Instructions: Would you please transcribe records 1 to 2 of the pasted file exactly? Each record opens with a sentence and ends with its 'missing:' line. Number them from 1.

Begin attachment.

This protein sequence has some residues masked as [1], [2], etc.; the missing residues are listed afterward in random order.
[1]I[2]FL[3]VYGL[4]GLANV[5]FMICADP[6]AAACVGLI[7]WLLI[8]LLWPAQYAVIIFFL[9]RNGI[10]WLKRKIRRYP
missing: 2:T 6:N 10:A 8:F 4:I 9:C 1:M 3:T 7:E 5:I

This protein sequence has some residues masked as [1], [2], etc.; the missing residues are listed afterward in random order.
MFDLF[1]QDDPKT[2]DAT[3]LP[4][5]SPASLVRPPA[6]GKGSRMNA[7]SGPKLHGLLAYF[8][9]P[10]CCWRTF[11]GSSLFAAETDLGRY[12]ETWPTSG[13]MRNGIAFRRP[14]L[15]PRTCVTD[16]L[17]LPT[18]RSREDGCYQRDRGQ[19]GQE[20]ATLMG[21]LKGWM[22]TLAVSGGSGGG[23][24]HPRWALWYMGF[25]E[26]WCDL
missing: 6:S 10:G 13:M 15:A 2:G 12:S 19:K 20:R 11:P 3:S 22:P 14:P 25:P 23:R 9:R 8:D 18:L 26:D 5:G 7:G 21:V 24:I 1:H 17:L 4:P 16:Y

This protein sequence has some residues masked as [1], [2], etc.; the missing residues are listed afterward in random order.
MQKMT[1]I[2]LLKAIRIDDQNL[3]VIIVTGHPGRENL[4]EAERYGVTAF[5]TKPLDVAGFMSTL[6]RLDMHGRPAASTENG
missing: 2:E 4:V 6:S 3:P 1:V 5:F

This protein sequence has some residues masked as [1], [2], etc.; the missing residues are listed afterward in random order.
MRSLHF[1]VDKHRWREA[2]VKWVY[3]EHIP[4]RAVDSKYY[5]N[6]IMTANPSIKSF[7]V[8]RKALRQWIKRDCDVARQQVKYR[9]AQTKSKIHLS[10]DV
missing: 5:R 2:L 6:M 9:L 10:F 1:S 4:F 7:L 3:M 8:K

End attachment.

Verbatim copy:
This protein sequence has some residues masked as [1], [2], etc.; the missing residues are listed afterward in random order.
[1]I[2]FL[3]VYGL[4]GLANV[5]FMICADP[6]AAACVGLI[7]WLLI[8]LLWPAQYAVIIFFL[9]RNGI[10]WLKRKIRRYP
missing: 2:T 6:N 10:A 8:F 4:I 9:C 1:M 3:T 7:E 5:I

This protein sequence has some residues masked as [1], [2], etc.; the missing residues are listed afterward in random order.
MFDLF[1]QDDPKT[2]DAT[3]LP[4][5]SPASLVRPPA[6]GKGSRMNA[7]SGPKLHGLLAYF[8][9]P[10]CCWRTF[11]GSSLFAAETDLGRY[12]ETWPTSG[13]MRNGIAFRRP[14]L[15]PRTCVTD[16]L[17]LPT[18]RSREDGCYQRDRGQ[19]GQE[20]ATLMG[21]LKGWM[22]TLAVSGGSGGG[23][24]HPRWALWYMGF[25]E[26]WCDL
missing: 6:S 10:G 13:M 15:A 2:G 12:S 19:K 20:R 11:P 3:S 22:P 14:P 25:P 23:R 9:R 8:D 18:L 26:D 5:G 7:G 21:V 24:I 1:H 17:L 4:P 16:Y